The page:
Ash Dieback branches out through Cumbria

Cumbria County Council is informing residents of the disease Ash Dieback (also known as Hymenoscyphus fraxineus), that is within Cumbria, which will affect some trees in the county.

Ash Dieback affects Ash trees. It is the worst tree disease since the Dutch Elm outbreak in the late 1970s, which effectively wiped out mature Elms from the British landscape.

The fungal infection is widespread in the UK. There is no cure for the disease, once first infected through the leaves or twigs, the speed at which a tree is overcome varies.

Young trees are more suspectable and die within a couple of years, mature trees usually take longer and can also succumb to secondary fungal infections. Large trees can become dangerous as a result of both Ash Dieback and the secondary infection long before they die.

The council’s tree specialists have been surveying Cumbria’s Resilient Road Networks, (most As, some Bs and C roads) to gather data and record where Ash trees are and what level of infection they are showing. This information helps to prioritise any action required, such as felling, maintenance or further inspections.

To date 5326 Ash trees have been surveyed, both on the highway and close by on private land which may affect the highways network. Of this, 1102 (21%) have been identified as severely diseased and require action to protect the highways network.

Cumbria County Council are working closely with districts, boroughs and parish councils, as well as members of the public who own Ash trees close to public highways.

The county council are contacting landowners who have an Ash tree on their property or land, that is infected and could be dangerous, so that the landowner can organise appropriate companies to manage the infected trees, to ensure it does not become a risk to other people or property.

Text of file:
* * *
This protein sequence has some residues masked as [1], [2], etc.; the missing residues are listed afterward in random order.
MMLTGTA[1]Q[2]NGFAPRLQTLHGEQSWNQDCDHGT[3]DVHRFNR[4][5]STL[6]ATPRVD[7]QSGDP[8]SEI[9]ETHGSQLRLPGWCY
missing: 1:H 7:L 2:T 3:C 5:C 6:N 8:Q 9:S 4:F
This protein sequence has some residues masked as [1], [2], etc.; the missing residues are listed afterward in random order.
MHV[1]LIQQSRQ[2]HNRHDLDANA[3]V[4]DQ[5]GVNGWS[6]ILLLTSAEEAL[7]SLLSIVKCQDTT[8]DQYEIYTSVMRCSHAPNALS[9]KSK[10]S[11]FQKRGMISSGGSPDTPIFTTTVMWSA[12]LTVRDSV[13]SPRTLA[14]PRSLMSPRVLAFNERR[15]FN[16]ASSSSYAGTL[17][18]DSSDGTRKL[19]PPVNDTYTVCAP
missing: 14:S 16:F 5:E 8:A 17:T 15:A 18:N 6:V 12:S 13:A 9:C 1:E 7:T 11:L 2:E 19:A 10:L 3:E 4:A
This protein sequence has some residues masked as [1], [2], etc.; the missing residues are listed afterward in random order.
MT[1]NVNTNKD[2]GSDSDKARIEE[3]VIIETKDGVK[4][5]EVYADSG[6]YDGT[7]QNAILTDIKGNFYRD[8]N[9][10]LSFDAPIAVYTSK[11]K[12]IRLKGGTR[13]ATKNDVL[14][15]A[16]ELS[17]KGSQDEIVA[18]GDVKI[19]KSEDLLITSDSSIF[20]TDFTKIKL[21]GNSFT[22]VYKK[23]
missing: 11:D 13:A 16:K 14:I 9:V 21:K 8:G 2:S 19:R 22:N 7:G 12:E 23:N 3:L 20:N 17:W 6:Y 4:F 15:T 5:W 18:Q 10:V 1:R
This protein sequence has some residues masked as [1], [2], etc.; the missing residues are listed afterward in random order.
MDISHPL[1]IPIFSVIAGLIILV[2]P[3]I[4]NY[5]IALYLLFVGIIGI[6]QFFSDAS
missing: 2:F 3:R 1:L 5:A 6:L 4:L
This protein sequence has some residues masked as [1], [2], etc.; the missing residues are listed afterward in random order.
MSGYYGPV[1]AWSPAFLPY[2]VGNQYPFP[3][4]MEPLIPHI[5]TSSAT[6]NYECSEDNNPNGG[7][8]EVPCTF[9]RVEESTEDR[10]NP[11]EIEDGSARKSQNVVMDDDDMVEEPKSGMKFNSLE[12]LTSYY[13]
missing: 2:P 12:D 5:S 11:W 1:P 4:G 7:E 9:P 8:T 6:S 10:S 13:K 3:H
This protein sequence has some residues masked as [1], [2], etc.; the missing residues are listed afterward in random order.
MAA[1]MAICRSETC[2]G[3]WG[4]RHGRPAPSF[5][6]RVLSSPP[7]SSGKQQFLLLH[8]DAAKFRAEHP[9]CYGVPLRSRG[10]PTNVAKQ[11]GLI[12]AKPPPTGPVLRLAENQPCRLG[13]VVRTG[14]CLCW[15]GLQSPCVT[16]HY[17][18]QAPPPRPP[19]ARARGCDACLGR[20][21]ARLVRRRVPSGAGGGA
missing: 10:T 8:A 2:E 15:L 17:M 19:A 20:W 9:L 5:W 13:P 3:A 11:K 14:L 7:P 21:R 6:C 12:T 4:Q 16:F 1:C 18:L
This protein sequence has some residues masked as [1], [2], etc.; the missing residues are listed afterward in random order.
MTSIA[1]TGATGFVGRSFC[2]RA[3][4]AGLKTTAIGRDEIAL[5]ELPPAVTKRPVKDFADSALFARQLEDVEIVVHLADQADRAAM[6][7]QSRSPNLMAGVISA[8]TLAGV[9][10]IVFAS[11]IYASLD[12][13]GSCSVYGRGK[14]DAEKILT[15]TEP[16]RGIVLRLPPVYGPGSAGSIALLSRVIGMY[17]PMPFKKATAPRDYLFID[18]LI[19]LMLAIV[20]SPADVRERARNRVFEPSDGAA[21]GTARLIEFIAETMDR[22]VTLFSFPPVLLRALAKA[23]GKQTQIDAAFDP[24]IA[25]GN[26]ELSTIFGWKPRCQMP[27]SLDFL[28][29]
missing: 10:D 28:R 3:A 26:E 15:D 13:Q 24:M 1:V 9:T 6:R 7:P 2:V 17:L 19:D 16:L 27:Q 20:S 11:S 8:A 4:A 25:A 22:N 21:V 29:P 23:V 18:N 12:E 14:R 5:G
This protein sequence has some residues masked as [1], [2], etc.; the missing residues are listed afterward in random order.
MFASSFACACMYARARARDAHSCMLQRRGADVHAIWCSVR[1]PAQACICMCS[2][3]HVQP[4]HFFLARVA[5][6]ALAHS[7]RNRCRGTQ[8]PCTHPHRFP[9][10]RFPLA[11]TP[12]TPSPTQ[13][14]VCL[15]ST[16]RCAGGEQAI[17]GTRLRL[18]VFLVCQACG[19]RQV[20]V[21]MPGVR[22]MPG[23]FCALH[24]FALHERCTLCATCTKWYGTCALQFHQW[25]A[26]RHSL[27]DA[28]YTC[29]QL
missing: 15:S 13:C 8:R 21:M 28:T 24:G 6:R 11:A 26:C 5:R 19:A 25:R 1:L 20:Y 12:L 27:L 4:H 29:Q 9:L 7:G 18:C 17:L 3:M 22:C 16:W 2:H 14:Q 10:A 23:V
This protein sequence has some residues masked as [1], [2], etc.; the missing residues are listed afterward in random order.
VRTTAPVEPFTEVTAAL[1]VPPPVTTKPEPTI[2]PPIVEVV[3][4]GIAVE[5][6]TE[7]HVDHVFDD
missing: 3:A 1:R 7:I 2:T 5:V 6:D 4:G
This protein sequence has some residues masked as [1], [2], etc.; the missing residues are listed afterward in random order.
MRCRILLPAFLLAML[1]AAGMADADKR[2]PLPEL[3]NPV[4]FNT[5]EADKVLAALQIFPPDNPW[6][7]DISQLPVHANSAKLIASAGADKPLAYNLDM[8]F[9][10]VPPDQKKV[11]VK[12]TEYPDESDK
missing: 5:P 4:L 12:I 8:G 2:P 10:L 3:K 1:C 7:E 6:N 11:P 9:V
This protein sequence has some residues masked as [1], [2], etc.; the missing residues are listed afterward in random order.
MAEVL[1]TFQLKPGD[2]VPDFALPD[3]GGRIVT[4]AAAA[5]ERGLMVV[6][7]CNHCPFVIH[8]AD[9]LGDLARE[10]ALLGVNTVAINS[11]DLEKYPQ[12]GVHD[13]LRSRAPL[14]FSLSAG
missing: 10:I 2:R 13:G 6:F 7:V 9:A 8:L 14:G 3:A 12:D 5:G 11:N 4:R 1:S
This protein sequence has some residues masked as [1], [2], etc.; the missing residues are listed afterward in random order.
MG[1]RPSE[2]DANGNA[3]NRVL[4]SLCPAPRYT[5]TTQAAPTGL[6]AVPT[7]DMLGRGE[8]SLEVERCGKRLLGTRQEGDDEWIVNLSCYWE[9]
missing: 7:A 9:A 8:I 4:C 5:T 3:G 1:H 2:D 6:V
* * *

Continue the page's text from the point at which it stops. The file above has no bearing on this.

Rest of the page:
For more information about the disease and how to spot it, please go to the Woodland Trust website.

If landowners have received a letter regarding felling Ash trees and need more assistance, please either go to our website or contact Cumbria Highways on 0300 303 2992.

Cllr Keith Little, Cumbria County Council Cabinet Member for Highways and Transport, said:

“This is very sad news for the UK and also for Cumbria and is out of everyone’s control. Ash trees are one of the most prominent trees in gardens, fields and hedges, and we now need urgent action by the owners of infected trees to ensure they don’t become a danger to people or property.

“All trees should be regularly inspected for safety by a suitably qualified arboriculturist but if you own Ash trees it will be useful to learn how to recognise the symptoms of the disease so that you are well prepared to deal with it as early as possible. We are suggesting that you go to the Woodland Trust website as they have gathered lots of information about the disease and how to spot it.

“Our priority is public safety, and I would like to thank members of the public, districts, boroughs and parish councils who own ash trees, for their co-operation in felling the infected trees”.

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